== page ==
I didn’t really want to move back to Auckland or Wellington…I still think that central Wellington is a great location centrally but after ten years here, Wellington’s become “…a great place to visit but wouldn’t want to live there…” I was applying for jobs in the provincial centres, mainly in my local or central government comfort zone…I saw myself eventually living in the rural periphery of someplace like Hamilton or Tauranga, possibly a South Island centre but never really looked that far…
Happy Meal treat
Staying north or moving south…either way, it’s moving away from and towards family. It probably seems silly but a lot of the decision making revolved – then – around these guys…any solution that didn’t include them was unlikely to be a goer, more so since this was well before I discovered Tracy’s Rottweiler Rescue & Rehoming New Zealand as a means of rehoming the fur babies if it came to that…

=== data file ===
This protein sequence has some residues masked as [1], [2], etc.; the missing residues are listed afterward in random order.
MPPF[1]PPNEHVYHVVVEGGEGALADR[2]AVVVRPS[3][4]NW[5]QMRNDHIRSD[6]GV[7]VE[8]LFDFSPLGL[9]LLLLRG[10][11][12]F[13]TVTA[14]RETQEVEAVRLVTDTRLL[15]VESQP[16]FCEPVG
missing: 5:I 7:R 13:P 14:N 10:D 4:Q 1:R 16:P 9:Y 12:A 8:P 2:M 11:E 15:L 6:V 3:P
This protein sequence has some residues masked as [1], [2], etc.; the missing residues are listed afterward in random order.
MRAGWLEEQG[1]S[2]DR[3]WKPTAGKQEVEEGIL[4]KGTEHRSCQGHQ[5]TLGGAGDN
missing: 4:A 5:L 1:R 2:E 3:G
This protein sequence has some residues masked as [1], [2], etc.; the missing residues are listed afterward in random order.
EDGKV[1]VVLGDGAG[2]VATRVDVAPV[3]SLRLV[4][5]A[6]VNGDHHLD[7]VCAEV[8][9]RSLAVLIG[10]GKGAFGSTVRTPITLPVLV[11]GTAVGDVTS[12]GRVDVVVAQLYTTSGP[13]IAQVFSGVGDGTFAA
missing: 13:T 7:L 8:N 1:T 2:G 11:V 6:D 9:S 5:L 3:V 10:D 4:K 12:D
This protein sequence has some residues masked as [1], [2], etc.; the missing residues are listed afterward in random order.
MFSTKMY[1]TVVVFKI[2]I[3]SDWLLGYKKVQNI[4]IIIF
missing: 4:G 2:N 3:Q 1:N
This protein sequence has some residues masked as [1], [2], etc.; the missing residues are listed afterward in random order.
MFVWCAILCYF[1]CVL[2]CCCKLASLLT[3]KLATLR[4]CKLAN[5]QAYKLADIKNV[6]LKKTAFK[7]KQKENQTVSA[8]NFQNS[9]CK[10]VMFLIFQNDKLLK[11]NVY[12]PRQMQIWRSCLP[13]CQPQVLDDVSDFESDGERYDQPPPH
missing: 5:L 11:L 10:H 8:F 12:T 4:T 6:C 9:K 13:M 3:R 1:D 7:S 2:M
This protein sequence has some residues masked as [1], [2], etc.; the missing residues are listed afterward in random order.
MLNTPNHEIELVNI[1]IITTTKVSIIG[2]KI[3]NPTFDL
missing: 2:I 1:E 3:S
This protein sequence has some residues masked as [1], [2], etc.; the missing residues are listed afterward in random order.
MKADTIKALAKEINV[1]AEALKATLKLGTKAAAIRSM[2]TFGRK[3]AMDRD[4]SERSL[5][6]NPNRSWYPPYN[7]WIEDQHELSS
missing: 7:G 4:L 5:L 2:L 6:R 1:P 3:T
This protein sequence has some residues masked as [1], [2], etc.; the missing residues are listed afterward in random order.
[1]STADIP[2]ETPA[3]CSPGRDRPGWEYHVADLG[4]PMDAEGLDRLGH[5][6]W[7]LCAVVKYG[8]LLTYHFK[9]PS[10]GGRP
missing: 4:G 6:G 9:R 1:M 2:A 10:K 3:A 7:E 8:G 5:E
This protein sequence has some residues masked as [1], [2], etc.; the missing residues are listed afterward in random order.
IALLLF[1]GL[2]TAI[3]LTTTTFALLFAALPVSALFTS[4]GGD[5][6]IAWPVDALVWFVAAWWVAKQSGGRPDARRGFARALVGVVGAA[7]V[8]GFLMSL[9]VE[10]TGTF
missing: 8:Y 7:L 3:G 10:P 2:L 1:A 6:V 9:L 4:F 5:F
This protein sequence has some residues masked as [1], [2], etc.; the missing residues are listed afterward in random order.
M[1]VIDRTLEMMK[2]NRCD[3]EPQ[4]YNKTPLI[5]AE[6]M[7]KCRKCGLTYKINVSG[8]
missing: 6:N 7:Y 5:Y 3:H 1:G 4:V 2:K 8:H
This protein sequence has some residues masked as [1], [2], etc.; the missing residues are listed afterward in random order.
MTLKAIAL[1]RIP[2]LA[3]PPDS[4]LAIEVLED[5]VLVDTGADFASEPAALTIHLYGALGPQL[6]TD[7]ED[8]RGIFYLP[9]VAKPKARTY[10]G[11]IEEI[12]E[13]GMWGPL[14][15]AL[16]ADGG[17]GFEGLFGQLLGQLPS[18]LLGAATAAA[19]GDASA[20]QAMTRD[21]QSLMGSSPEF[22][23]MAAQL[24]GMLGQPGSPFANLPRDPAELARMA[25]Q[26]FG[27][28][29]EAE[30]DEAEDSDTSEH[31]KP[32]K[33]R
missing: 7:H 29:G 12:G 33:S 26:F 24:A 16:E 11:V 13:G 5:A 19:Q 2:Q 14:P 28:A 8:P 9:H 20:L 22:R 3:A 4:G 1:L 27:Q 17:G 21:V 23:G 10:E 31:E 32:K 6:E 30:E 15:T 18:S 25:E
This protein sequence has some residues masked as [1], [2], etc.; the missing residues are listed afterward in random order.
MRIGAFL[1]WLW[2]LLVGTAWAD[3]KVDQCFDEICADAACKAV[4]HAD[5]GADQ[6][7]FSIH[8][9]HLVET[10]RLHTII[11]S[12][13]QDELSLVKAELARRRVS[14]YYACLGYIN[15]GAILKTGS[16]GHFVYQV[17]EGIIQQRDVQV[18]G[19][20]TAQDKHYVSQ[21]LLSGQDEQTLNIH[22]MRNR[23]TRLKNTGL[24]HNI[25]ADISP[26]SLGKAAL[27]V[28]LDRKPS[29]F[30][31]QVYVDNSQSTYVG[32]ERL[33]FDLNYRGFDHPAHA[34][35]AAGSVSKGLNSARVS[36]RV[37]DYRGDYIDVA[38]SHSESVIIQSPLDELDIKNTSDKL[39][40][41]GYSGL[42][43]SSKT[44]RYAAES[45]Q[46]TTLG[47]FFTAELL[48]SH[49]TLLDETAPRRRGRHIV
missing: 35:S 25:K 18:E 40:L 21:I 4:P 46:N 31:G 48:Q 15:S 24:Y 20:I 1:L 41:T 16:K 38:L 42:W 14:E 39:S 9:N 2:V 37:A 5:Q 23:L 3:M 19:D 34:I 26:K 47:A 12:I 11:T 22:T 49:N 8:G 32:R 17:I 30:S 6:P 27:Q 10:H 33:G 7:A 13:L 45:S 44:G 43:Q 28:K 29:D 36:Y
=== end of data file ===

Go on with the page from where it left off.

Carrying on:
My Air Force role had been pretty intense and so, like when I departed the Army, I granted myself some headspace time before actively seeking something new. I’d enjoyed working as a census collector for the 2013 census as this was a license to explore my local patch and so when DOC advertised a casual role , I thought it’d be pretty good to get paid to wander around the Park over summer 13/14. That’s when my roots started to grow in volcanic soil…
I never thought for a second that I’d have been able to fend off ANZ this long and the uncertainty has been part of me over this five year campaign…now the question really looms…
This attack on the Ohakune Volunteer Fire Brigade was published in this week’s edition of the Ruapehu Bulletin. It is an apparent response to this notice published by the Ohakune Volunteer Fire Brigade a fortnight or so ago: